The art world can seem, to the outsider, like an impenetrable, unfamiliar and intimidating place. But it doesn't have to be like that. We believe that great art should play an important part in everyone's life.
The art world can seem to the outsider like a secretive, unfamiliar and intimidating place. But it doesn't have to be like that. We believe that great art should play an important part in everyone's life. To make that happen for you, we aim to make buying art at Cambridge Art Fair a safe and supportive experience for all, whether expert or novice.
Cambridge Art Fair offers you the opportunity to select and acquire great art and live with it, experience it in your own environment, get to know it, share it with others- all with the reassurance of buying from professional dealers and galleries who have spent years, decades, carefully selecting talented artists worthy of your investment.
The combined knowledge and experience of the galleries and dealers exhibiting at Cambridge Art Fair will ensure that you are able to find the perfect piece of art to suit you and your needs, even if you don’t know what you are looking for yet!
With around 40 professional galleries and dealers participating in Cambridge Art Fair, each showing a minimum of 3 artists, you'll be exposed to the work of at least 120 high-quality artists from around the UK and many from abroad.
Perhaps you need to source a large, contemporary sculpture for your office reception, a series of classic modern art prints for your conference room, or perhaps a beautiful landscape painting or sculpture for your home.
There is often high quality art from the 18th and 19th centuries, wonderful modern art from the 20th century and challenging, contemporary work by some of today’s leading international artists at a range of prices.
Many of our exhibitors offer leasing packages for businesses and many more participate in the Arts Council ‘Own Art’ scheme so you can pay for the art you love by instalments.
The secret is- there is no secret
The most important thing to know about buying art, either as a one off or as the start of a private collection, is that there's no list of things that you need to know before you jump in. If you see a piece of art that you absolutely love and you want to buy it, then buy it. You don't need to have credentials or a degree in Art History to start a collection, you just need to have a desire to collect and the means to pay for it.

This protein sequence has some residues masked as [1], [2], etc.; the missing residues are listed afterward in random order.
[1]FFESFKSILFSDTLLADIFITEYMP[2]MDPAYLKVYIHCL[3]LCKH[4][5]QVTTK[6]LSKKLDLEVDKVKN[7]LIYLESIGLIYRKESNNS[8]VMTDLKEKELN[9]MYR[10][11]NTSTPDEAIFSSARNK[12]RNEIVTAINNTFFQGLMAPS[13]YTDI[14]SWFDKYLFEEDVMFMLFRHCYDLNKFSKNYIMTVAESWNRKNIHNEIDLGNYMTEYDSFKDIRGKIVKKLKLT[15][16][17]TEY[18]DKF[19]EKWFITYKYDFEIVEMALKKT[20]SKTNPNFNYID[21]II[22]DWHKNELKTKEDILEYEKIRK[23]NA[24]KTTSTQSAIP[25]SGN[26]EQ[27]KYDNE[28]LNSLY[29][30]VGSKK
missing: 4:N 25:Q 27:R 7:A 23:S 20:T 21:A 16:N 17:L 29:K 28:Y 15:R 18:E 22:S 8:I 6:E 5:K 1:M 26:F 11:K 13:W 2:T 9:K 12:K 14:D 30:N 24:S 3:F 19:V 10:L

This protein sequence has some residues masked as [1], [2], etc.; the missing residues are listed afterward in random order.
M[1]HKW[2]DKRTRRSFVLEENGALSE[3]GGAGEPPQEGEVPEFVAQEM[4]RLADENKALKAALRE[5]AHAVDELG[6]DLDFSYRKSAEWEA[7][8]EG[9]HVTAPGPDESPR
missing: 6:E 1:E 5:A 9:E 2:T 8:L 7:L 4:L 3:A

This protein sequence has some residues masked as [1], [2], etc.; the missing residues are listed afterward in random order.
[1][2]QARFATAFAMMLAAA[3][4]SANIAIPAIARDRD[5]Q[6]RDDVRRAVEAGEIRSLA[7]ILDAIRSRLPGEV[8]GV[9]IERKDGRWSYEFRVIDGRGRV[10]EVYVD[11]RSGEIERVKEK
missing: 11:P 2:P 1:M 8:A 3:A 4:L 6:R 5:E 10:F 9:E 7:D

The more you expose yourself to art and the 'art world', the more you will be able to 'evaluate' what is fundamentally good art, what suits your taste and how to build & develop your collection.
If you are collecting for investment purposes then you will need to research as much as possible and, more importantly perhaps, build relationships with good quality, experienced dealers and galleries who can advise you further.
If, however, you are collecting for your own enjoyment in the hope that your collection will increase in value over time, make sure that you like what you buy. It is you that will live with the art for many years so it has to be something that you are confident you will enjoy.
One of the major benefits of buying art from an art fair that has a selection process, like Cambridge Art Fair, is that you know that the work on display has already met stringent criteria based on quality. Even so, if you have questions about a piece of work or the artist responsible just ask the dealer or gallery selling the work- the chances are they have established a good relationship with the artist over a period of time and have invested themselves in that work because they believe it has merit.
Our galleries and dealers have years of experience and have probably heard every question that it is possible for a prospective purchaser to ask about the art they are selling. Don't be nervous about asking 'stupid' questions- there's no such thing!
You could ask questions about the artist:
Or you could ask about the work:
Set a budget